ORGAN: Five Recommended Art Things – Kathrin Böhm at The Showroom, Kiitan Durosinmi at Gazelli Art House, Sam Peacock, Giorgio Celin at Eve Leibe Gallery, Claire Partington at James Freeman Gallery…

Claire Partington

Where were we? Proddddddding at things? We almost certainly do need to do that five art things thing again don’t we? We probably should? Just a bit more of that glue that holds the who or what together. The art of repetition? Where were we? No one ever reads the editorial at the top so we could say anything here. We are kind of still repeating ourselves whilst under stress, the so-called lockdown is kind of lifting now isn’t? Did you even notice the repeating? Do you just cut to the chase every single time?. And well, we could do it again, we could? We could? We really could? Shall we? The Five Art Things thing? We said all this last week didn’t we? And the week before, and we really can more than almost smell open galleries now,  indeed we’ve been to quite a few, we’re not almost in Kansas, any more, we have actually been out to one or two, no actual opening nights, but real walls and art hanging on them. Indeed our in-box is bursting with press releases and galleries telling us they’re open again.

So five art things, five more art things happening somewhere around right now, or coming up any moment now, five art shows to check out in the coming days . Hey, I know we said it last time but we will try to do it most weeks and now we appear to be coming out of lockdown, and yes this admittedly rather fractured Five Art Things feature was and is intended to be a regular, almost certainly weekly, or something like something near weekly thing – an almost weekly round up of recommended art events. Five shows, exhibitions or things we rather think might be worth checking out. Mostly London things for that is where we currently operate and explore, and like we said last time (and the time before), these five recommendations come, as we already said up there, with no claims that they are “the best five” or the “Top Five”, we’re not one of those annoying art websites that ignore most things whilst claiming to be covering everything and proclaiming this or that to be the “top seven things” or the “best things this weekend”, no, this is simply a regular list of five or so art things coming up soon that we think you might find as interesting as we do, five art things coming in in the next few days in no particular order and not a selfie of any of us hanging out at the damn show next to a piece of art either…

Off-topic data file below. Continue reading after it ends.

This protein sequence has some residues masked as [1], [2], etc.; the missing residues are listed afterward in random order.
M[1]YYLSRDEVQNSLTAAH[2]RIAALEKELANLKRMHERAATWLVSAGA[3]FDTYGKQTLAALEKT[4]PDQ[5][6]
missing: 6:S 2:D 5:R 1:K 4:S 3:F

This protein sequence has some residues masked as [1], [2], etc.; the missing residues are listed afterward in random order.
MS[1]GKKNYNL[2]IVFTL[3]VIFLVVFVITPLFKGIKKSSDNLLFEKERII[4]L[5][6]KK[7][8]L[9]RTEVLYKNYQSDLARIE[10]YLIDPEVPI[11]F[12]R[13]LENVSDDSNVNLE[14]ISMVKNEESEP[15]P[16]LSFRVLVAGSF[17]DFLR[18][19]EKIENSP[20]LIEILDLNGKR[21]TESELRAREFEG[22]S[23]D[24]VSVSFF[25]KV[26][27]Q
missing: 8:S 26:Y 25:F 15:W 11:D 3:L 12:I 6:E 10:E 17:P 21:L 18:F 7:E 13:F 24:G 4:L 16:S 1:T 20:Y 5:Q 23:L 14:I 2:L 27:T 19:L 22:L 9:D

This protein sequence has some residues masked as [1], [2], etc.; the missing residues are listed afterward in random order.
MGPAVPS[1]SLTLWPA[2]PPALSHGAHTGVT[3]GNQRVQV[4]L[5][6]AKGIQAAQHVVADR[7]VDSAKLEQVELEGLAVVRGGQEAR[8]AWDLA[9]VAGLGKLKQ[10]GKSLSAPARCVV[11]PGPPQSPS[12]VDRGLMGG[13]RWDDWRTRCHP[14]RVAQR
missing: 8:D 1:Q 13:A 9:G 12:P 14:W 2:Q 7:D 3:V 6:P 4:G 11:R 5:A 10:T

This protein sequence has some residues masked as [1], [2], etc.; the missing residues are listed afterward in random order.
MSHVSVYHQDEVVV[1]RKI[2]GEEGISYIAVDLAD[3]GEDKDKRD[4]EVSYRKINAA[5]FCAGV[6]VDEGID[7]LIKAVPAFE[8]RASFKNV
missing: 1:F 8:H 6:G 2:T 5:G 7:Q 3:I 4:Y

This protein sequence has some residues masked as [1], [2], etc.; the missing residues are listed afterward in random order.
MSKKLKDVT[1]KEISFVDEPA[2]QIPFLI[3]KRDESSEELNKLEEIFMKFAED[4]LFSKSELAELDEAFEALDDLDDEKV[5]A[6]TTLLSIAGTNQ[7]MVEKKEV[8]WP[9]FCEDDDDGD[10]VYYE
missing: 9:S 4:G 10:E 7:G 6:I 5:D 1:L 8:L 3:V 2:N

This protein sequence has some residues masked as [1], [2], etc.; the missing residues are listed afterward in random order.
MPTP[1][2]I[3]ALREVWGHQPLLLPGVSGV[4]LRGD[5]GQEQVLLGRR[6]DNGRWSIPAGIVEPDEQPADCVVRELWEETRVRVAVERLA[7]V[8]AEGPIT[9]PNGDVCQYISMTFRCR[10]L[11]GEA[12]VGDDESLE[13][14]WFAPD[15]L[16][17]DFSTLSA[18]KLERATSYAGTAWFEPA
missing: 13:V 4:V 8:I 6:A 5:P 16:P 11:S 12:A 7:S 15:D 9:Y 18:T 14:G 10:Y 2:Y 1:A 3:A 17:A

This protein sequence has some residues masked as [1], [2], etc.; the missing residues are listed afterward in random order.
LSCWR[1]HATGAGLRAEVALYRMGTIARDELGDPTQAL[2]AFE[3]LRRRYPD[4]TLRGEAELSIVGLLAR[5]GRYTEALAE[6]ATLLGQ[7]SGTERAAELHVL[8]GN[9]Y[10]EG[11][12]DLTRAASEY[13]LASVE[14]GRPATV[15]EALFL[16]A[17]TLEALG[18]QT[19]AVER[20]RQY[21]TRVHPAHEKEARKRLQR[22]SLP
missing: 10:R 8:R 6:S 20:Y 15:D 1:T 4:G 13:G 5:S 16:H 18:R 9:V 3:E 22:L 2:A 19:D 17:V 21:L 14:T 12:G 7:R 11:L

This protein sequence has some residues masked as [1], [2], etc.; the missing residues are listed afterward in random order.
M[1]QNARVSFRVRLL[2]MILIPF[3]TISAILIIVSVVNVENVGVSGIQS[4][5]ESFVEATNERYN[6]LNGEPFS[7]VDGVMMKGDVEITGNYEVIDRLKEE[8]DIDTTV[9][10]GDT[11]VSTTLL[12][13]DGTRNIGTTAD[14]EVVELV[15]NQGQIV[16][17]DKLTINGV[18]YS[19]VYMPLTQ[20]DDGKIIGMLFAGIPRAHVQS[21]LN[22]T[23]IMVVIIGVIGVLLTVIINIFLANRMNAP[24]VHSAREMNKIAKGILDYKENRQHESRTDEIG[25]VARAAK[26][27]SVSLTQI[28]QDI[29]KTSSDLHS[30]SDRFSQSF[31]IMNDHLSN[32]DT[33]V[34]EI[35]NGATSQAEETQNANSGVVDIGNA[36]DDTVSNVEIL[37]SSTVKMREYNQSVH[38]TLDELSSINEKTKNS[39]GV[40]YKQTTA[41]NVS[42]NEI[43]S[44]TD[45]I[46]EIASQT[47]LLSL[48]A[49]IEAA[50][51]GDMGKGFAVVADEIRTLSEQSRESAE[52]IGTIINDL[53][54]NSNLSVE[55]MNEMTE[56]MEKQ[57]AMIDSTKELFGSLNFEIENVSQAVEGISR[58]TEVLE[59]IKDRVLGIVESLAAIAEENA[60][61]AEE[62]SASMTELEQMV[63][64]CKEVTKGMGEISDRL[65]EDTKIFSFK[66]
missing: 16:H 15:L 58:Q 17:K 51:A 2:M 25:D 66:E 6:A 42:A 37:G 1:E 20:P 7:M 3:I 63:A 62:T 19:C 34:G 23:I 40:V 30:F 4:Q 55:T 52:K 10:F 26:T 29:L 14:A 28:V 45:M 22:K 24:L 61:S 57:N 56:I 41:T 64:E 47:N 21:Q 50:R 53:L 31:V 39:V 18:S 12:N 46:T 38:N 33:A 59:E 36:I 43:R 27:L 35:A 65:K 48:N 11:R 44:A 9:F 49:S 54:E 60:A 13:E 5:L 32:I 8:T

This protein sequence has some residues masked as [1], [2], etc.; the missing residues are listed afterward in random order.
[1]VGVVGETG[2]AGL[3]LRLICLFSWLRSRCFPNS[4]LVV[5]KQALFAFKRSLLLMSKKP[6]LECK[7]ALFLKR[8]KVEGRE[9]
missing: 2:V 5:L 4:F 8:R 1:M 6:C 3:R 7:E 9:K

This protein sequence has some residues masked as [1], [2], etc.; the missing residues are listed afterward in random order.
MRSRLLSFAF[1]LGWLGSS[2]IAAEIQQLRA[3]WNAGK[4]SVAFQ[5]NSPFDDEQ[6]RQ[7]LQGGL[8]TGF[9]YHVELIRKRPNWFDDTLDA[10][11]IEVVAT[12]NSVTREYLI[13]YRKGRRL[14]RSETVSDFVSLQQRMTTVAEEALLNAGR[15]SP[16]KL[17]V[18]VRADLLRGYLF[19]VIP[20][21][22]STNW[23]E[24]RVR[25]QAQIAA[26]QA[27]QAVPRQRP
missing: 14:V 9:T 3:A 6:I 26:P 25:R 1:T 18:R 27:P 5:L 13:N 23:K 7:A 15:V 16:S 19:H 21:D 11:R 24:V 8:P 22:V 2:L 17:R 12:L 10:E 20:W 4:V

Kiitan Durosinmi

1: Kiitan Durosinmi – Window Project Summer Edition at Gazelli Art House – 10th June to July 3rd –  “For the summer edition of the Window Project Gazelli Art House has partnered with Chelsea College of Art”

“The winner of this season’s iteration is Nigerian-British multidisciplinary artist Kiitan Durosinmi with her project Jelousy, which centres around a taboo love triangle. The panel of judges included; Gulru Arvas, Co-Chair of Tate Young Patrons, Vanessa Peterson, Associate Editor at Frieze, and Martin Newth, Fine Art Programme Director at Chelsea College of Art.

Launched to coincide with the London Olympics in 2012, the Window Project has established itself as significant platform for artists to display site-specific works on the windows of the London gallery. Willing to support the next generation of artists and curators and in the framework of its educational programme, Gazelli Art House gives a unique opportunity for MA and post-graduate students to expose a body of their work to a wide audience. Previous schools partnerships have included the Royal College of Art and Central Saint Martins.

The gallery offers an allocated space with street frontage as well as the windows of the first floor to display the winner’s art works. Former winners include Alexander Duncan (RCA, London), Chloe Farrar (RCA, London), Tom Pope (RCA, London) and Grey Wielebinski (Slade School of Fine Art, London). Gazelli Art House invites an external jury to name the winner, usually composed of a collector, a curator and a critic. Kate Bryan (art expert), JJ Charlesworth (art writer and art critic), Whitney Hintz (AXA Art), Fatos Ustek (Director of Liverpool Biennale), Eugenio Re Rebaudengo (Artuner, Founder) and James Putnam (curator and writer) have been part of our selection committee, among others. Last year’s jury included; Gavin Turk, Roland Cowan and Dylan Jones who selected the RCA winner as Elliot Kervyn’s ‘The Perfect Chip’ as the winning project”.

Gazelli Art House is at 39 Dover Street, London, W1S 4NN

Giorgio Celin.- Figures

2: Giorgio Celin – Las Olas at Eve Leibe Gallery – The opening is Thursday 10th June 2021, 5pm until 8pm and then runs from 11th June until 19th June – “Eve Leibe Gallery is pleased to present Las Olas, the first UK solo show by Colombian-born artist Giorgio Celin”.

“Las Olas recalls Celin’s fascination with the sea, a sea that divides and dissects geographical and human bonds, a sea that, for immigrants, needs to be surpassed and subdued. Waves crashing on the seashore, deleting feelings, relationships, memories. The exhibition Las Olas is a continuum of Pajaros del Atlantico, an ongoing exploration on the themes of Latinx immigration, self-discovery, queerness, gender, human relationships and acceptanceLas Olas recalls Celin’s fascination with the sea, a sea that divides and dissects geographical and human bonds, a sea that, for immigrants, needs to be surpassed and subdued. Waves crashing on the seashore, deleting feelings, relationships, memories. The exhibition Las Olas is a continuum of Pajaros del Atlantico, an ongoing exploration on the themes of Latinx immigration, self-discovery, queerness, gender, human relationships and acceptance.